As you can deduce so far, there is no straight up way to implement this very basic behavior… or at least I could not find one. So, if you have found one, please let me know… I am only human and I might have missed something!

There are a couple of listeners implemented that kind of give you something to work with at a first glance, but they are both incomplete.

We have onCameraChangeListener, which gets called every time the map moves, zooms in/out or the camera angle changes, but it is completely useless in helping us implement the above needed behavior. It does not tell you in any way if the map was moved due to a user interaction or due to some other event triggering the map’s “camera change”. Furthermore, if you implement this listener you will notice that it gets triggered multiple times during a map panning. So, this makes it completely inefficient, especially when you are fetching data over the network all the time. The implementation of this listener could have been a bit more complete, if the only added a boolean value to the GoogleMap.OnCameraChangeListener indicating if the action was done by a human or not. Just like they implemented the SeekBar.OnSeekBarChangeListener.

Furthermore, you might think that this situation can be remedied with the map’s setOnMapClickListener, but you would be wrong, as you cannot use it in any way to distinguish between a touch down and a touch up events.

That finally leads us down the path of implementing this basic map behavioral need ourselves! I would like to think that Google does this to us, because they know we are better programmers than those stinking iOS dudes, who are used to getting anything they need handed on a platter of APIs:-) But may be I am wrong again…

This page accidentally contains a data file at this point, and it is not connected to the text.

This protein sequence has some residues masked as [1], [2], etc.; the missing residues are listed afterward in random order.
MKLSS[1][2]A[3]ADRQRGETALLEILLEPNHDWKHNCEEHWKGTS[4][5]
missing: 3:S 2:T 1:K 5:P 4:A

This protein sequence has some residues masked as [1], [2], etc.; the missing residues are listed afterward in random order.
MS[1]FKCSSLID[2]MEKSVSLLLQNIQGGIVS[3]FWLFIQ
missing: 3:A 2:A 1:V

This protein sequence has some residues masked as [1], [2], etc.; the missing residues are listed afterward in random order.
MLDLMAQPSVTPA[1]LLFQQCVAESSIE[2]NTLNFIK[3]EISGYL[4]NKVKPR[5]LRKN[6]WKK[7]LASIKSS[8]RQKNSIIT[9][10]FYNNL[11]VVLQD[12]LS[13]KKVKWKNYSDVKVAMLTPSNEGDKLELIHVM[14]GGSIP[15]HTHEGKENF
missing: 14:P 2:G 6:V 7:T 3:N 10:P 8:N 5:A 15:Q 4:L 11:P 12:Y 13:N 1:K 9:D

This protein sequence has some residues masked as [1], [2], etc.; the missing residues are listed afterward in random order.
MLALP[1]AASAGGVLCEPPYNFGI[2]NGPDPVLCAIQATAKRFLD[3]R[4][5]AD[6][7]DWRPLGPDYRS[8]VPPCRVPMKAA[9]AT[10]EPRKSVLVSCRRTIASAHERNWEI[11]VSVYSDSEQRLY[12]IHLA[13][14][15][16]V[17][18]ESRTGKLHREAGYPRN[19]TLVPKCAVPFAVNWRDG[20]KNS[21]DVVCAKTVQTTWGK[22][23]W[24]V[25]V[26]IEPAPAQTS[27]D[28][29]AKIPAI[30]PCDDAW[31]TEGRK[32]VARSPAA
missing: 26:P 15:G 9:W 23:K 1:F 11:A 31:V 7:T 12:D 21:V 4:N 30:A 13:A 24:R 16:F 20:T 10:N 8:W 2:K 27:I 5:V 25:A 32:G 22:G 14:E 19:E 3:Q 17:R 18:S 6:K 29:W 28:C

So, a basic search led me to a couple of stackoverflow posts that try to tackle this issue:

How to handle onTouch event for map in Google Map API v2?
Google maps android api v2 – detect touch on map

But that sill did not completely solve my problem due to a couple of reasons. One is that they use an ugly static boolean variable to communicate back to the map activity if the map was touched or not. Furthermore they use that boolean in the setOnCameraChangeListener to decide whether to update the map or not, which flat out does not work. And the reason it does not work is because in most of the cases the setOnCameraChangeListener listener is triggered before the boolean value was updated, resulting in a failure of the code after that to execute.

So I took all this and made a few small but significant changes, namely using a custom interface to trigger the map to update at the right time. The TouchableWrapper class declares a UpdateMapAfterUserInterection interface, which is implemented by the Map Activity. That gives us a very fine control over the map events and what we want to do with them. Now a complete disclaimer… This all works very well, but it is a hacky way of doing things. Extending the map fragment, then putting a frame layout on top of if to intercept user interaction and then passing it over to the map activity just feels (and is) hacky. But it is the best solution I could find or think of for now. Please share if you have a better solution!

Here is the complete implementation:

UpdateMapAfterUserInterection class


public  class TouchableWrapper extends FrameLayout {

	private long lastTouched = 0;
	private static final long SCROLL_TIME = 200L; // 200 Milliseconds, but you can adjust that to your liking
	private UpdateMapAfterUserInterection updateMapAfterUserInterection;

	public TouchableWrapper(Context context) {
		super(context);
		// Force the host activity to implement the UpdateMapAfterUserInterection Interface
		try {
			updateMapAfterUserInterection = (ActivityMapv2) context;
        } catch (ClassCastException e) {
            throw new ClassCastException(context.toString() + " must implement UpdateMapAfterUserInterection");
        }
	}

	@Override
	public boolean dispatchTouchEvent(MotionEvent ev) {
		switch (ev.getAction()) {
		case MotionEvent.ACTION_DOWN:
			lastTouched = SystemClock.uptimeMillis();
			break;
		case MotionEvent.ACTION_UP:
			final long now = SystemClock.uptimeMillis();
			if (now - lastTouched > SCROLL_TIME) {
				// Update the map
				updateMapAfterUserInterection.onUpdateMapAfterUserInterection();
			}
			break;
		}
		return super.dispatchTouchEvent(ev);
	}

	// Map Activity must implement this interface
    public interface UpdateMapAfterUserInterection {